Note: This is a very similar question to this:

Did eight Jesuit priests survive the nuking of Hiroshima in a scientifically inexplicable manner?

However, since in spite of their parallelism these are actually two different events, I've finally decided to ask two questions instead of one.

It is being frequently claimed by Catholic sources (e.g. Catholic Herald) and even Wikipedia that Franciscan friars survived the nuking of Nagasaki because of the friary being protected from the blast by a mountain. It is also claimed that st. Maximilian Kolbe had built the friary in this place contrary to what he had been advised. It is claimed that Maximillian Kolbe must have had some prior knowledge about the exact location of the nuclear blast.

Did the Franciscans really survive the blast?

Was the peculiar location of the friary the primary cause of their survival according to contemporary science?

Was Kolbe's decision to erect the friary in this peculiar location odd? I mean, can it be maintained that in all probability anyone in Kolbe's position would likely erect the friary elsewhere?

  • 6
    Stipulating all the facts; Does making a non-obvious choice really count as a miracle without an apparition, dream, prayer or anything?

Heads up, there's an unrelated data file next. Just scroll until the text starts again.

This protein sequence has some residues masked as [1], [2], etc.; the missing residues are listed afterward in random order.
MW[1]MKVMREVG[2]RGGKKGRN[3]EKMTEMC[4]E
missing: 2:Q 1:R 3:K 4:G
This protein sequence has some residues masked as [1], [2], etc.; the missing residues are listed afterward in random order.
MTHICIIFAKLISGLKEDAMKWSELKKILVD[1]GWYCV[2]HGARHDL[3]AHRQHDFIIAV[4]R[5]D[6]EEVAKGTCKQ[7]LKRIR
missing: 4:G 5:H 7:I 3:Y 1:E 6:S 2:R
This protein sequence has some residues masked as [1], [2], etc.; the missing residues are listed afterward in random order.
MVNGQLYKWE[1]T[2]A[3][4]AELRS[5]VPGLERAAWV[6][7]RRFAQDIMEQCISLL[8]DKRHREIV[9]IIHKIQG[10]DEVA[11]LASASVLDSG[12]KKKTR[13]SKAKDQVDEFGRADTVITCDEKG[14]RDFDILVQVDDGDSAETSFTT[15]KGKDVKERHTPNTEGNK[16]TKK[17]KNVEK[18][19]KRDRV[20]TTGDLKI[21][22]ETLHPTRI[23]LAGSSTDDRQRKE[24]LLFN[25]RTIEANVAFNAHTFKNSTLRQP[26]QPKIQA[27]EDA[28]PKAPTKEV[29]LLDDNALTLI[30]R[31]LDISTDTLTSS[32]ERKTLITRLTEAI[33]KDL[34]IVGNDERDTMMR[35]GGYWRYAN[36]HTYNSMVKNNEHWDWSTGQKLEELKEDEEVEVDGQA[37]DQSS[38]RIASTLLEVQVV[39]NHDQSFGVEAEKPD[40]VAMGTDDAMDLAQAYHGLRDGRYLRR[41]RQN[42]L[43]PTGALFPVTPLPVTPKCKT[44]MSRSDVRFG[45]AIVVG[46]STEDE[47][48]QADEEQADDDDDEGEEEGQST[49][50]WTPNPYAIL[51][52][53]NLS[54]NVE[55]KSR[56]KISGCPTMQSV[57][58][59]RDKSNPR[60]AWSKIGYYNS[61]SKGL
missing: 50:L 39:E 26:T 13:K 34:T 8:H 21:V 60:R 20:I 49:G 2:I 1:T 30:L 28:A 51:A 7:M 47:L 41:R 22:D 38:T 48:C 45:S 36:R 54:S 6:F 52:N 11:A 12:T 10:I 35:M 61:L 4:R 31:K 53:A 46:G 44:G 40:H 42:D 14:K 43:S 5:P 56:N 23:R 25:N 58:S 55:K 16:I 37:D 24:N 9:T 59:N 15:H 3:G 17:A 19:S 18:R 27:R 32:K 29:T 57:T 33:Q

– user36688
    Jul 12 '17 at 22:25
  • 11
    Questions of this nature always bothered me for 2 reasons: 1) Why isn't the survival rate for members of $religion caught up in such events never 100% or anywhere near it? Surely the god in question should protect all of their subjects in the same manner as they protected those who survived? 2) I thought death was supposed to be a release from Earthly obligations and you would then exist in a state of eternal bliss from then on? If that's so why is avoiding death such a good thing?
    – GordonM
    Jul 13 '17 at 8:53
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    I believe that in order to get a reasonable answer one will have to read the biography of St. Maximilian Kolbe by Antonio Ricciardi, the postulator for his cause of beatification and canonization (separate books) at Rome. I read it years ago and this very question is alluded to. St. Maximilian Kolbe made some statements about the friary and actually went against the opinions of ours on this matter. However, when he was asked by his confreres as to whether or not something was reveled to him, he remained silent. Riccardi himself believed that Maximilian Kolbe did have an apparition.
    – Ken Graham
    Jul 13 '17 at 17:36
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    @Ken Graham: Maybe he just liked the view from that location?
    – jamesqf
    Jul 13 '17 at 18:31
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    If we're going to attribute their survival to a miracle, don't we also have to attribute the deaths of other priests and friars to miraculous intervention - in which people were directed to build or be in places where God knew that death would result? This is clearly cherry-picking at its finest!
    – Mark
    Jul 14 '17 at 14:20

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